Arts & Culture

A Daily Dose of Poetry

An Athens, Georgia, couple keep their neighborhood well versed

Photo: Christina Matacotta

Lili and Harvey Ouzts outside of their home in Athens, Georgia.

Your home is your castle, and staking a sign in the front yard is akin to hoisting a crest above the ramparts. Some signs are celebratory—It’s a girl! Tyler’s on the football squad! Look who’s 40! In today’s political climate, signs can also be tribal markers. Others indicate changes in the community: Estate sale. Renovation on the way. Public hearing. Lookie-loo neighbors pause their jogs and dog walks to get the dish.

That’s exactly what my husband and I did after we moved to Athens, Georgia, a few years ago, assuming a sign in front of the redbrick cottage in our neighborhood portended another tear-down or expansion. But the sturdy beam supporting the glass-covered sign proved to be carved and painted, totem-like, and inside the box at the top was a sheet of paper that contained not building permits but verse. Etched into the signpost was an inscription that explained it all: Poetry Post.

Lili Ouzts is the keeper of the Poetry Post. She’s posted poems for four years now, inspired by a similar sign she spotted when visiting her stepdaughter in Portland, Oregon. “You’ve got to see this thing, Harvey,” she told her husband, delighted by the unexpected public display of verse. “I could build you one,” he offered. When they got back to Athens, he did.

Photo: Christina Matacotta

The Poetry Post.

“We have lots of books,” she says. “Lots of poetry books.” They are readers. It’s a second marriage for both, and they merged libraries and families when they wed in 2000. Between them they have six children, eleven grandchildren, and rooms lined with bookshelves. They’re Georgia natives and, except for college, and a year in New York City for Lili, they have lived here all their lives.

Harvey loves literature so much that in his sixties he retired from work as a cardiologist to go back to school to earn an English degree, sitting in freshman lecture halls at the University of Georgia taking undergrad courses because he wanted to be “fully educated.” He took part in that modern college ritual—studying abroad. During a stint in Oxford, England, Harvey pored over Shakespeare and the Romantics. Lili came along for the trip, volunteering in the Oxford Botanic Garden. “It’s amazing how deep and rich the soil is after more than four hundred years of gardening,” she says.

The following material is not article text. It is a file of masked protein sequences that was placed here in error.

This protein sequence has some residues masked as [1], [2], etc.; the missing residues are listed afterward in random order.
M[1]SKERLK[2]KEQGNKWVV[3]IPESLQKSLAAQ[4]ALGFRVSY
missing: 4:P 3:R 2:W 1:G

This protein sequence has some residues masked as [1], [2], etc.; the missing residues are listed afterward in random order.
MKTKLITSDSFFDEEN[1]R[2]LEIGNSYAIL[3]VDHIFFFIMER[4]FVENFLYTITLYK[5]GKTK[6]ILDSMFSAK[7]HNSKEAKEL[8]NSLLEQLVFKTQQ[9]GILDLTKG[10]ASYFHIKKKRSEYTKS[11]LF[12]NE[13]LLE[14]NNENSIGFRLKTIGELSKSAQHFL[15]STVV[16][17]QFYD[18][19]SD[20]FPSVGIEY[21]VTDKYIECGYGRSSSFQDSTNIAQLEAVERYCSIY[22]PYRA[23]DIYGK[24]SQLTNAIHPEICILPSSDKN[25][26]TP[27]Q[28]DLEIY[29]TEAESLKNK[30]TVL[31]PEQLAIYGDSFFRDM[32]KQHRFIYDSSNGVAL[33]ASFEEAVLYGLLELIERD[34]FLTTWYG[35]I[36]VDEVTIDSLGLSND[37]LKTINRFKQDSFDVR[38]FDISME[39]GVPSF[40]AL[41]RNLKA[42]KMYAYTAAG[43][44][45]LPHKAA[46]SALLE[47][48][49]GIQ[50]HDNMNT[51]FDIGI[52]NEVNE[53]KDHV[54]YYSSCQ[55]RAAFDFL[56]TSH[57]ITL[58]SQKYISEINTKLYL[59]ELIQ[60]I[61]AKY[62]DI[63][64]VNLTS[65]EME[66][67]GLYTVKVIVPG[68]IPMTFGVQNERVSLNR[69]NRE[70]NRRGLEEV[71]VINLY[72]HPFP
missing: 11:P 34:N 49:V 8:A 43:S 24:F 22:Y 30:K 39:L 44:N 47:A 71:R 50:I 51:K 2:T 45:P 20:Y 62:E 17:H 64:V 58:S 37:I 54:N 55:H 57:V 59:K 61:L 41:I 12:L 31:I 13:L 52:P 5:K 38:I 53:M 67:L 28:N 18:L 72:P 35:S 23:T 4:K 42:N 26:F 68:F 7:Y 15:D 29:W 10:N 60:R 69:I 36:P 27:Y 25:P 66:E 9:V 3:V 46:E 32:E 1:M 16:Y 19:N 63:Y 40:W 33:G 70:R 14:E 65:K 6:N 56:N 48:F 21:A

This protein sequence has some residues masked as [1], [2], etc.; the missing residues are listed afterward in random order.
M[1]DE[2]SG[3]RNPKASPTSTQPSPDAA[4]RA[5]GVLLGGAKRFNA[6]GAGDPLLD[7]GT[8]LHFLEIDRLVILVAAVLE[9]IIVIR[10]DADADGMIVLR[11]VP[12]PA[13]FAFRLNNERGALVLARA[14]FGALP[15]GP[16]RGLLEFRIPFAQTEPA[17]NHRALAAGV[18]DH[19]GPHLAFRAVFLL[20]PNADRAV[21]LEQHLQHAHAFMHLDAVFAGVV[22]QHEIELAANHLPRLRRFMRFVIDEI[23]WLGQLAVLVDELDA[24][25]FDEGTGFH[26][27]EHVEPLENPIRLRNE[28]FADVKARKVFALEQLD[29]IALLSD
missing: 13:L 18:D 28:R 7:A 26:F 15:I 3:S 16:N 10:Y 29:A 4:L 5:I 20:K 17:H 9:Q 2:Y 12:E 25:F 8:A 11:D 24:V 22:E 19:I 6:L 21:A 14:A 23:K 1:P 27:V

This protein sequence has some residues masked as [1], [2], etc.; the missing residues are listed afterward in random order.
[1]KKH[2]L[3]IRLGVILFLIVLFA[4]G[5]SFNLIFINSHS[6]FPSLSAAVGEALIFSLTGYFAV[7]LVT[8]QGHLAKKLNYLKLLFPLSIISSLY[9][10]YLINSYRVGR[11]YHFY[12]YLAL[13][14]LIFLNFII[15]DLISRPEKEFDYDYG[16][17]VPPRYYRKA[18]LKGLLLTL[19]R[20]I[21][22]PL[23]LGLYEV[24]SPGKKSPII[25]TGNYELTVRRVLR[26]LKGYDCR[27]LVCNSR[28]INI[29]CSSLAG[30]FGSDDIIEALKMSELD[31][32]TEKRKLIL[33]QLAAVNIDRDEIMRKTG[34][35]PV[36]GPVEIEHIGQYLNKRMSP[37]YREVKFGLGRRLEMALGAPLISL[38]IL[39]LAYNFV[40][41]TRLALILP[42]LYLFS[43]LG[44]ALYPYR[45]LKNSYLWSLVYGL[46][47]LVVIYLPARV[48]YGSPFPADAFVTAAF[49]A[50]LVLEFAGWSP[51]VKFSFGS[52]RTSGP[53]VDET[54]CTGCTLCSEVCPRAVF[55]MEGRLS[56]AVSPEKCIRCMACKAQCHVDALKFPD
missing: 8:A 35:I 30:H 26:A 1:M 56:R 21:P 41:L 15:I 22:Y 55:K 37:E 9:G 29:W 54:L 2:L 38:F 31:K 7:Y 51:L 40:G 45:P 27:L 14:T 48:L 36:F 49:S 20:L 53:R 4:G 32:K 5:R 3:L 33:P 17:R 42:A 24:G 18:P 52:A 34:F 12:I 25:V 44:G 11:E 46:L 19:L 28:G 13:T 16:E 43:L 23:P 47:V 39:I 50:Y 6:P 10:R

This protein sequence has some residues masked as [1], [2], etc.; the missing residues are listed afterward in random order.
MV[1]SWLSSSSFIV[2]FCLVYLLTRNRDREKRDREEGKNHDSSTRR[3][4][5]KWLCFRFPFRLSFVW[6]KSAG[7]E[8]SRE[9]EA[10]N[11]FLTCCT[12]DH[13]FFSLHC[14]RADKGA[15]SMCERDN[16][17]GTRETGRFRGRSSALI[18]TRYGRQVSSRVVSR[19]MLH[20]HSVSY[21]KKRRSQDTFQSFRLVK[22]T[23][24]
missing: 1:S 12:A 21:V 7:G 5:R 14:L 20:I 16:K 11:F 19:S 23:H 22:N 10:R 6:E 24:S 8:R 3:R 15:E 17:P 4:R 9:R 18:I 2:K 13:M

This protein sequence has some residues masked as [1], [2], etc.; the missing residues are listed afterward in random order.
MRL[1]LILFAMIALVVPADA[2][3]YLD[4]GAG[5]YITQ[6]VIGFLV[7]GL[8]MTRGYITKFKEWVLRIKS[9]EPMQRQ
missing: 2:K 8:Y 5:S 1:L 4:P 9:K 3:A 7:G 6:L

For Harvey, the call of the heart—literally—outweighed a full-time career in literature. He now works several days a week in cardiology, leaving time for travel, family, retreats to their rural Georgia farm, and reading. The couple has discovered poems together, looking through their shelves, taking suggestions. Before it went off the air, Garrison Keillor’s “Writer’s Almanac” was a go-to source. A neighbor offered a poem written by her mother, who had recently died, and it was posted for several weeks as a tribute. Another neighbor brought a poem written by her boyfriend. “It was a bit political,” says Lili. “We kept it up for three days to be polite and because she’d gone to the trouble, but this is not about politics.” The purpose of the post is not to preach, but to share that same sense of delight Lili experienced in Portland.

Her immediate neighbors seemed bemused by the project. “They’ll see me go out there and say things like ‘Oh Lord, another poem!’’’ says Lili. But friends come by to see the latest selection and complain if the Post isn’t updated. “People like to drive by and roll down their windows and read from their cars,” she says. “They bring their children and make them read the poems.”

To fit into the post, and allow for drive-by reads, the poems need to be short. Lili, an avid gardener who studied biology in college and worked in healthcare before staying home to raise her children, says that while maintaining the Post she has become a fan of Wendell Berry, the Southern poet, novelist, and naturalist. In his work, the spheres of biology and language intersect.

I walked by the Poetry Post this morning, and this Berry poem was framed in its glass:

The First
The first man who whistled
thought he had a wren in his mouth.
He went around all day
with his lips puckered,
afraid to swallow.

And like that, I was transported from my morning routine and to-do lists and from the silent screaming of this election year’s political signs. I walked home with visions of that man and that wren and wished that I could whistle.